President Bush again cited the "Korean model" as a possibility for Iraq on Wednesday, though this time acknowledging the two situations do not allow for direct comparison.
"The U.S. presence enabled the South Korean economy and system to evolve, and at the same time, provided assurances to the Chinese and the Japanese," Bush told reporters on the sidelines of the Group of Eight summit in Germany.
"It helped achieve an objective for all of us, and today, the Far East is peaceful. And it wasn't peaceful at the end of the Korean War. It was a place where thousands of Americans had lost lives."
But Bush added, "The comparison between Korea and the Middle East is, again, not to say that the religious situation was the same -- of course, it was different -- nor to say that some of the influential players were the same -- it's different. But it is to say that given time, these democracies will emerge."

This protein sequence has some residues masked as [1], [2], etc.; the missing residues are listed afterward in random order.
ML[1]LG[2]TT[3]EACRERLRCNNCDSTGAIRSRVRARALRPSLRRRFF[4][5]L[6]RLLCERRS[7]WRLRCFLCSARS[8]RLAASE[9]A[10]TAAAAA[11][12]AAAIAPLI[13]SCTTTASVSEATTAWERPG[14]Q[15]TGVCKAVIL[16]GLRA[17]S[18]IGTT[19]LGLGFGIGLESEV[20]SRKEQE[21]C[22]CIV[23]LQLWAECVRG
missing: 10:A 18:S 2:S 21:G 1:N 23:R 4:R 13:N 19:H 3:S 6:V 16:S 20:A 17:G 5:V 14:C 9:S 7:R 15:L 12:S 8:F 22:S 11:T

White House spokesman Tony Snow described the the "Korean model" during a press conference last week as "one in which the United States provides a security presence, but you've had the development of a successful democracy in South Korea over a period of years, and, therefore, the United States is there as a force of stability."
Recent White House discussion of the Korean model has led to concern among Democratic members of Congress worried about the costs associated with maintaining a long-term presence in Iraq, and critics such as former national security adviser Zbigniew Brzezinski have charged that citing the post-war US presence in Korea as appropriate for modern Iraq ignores the vast historical differences between the two scenarios.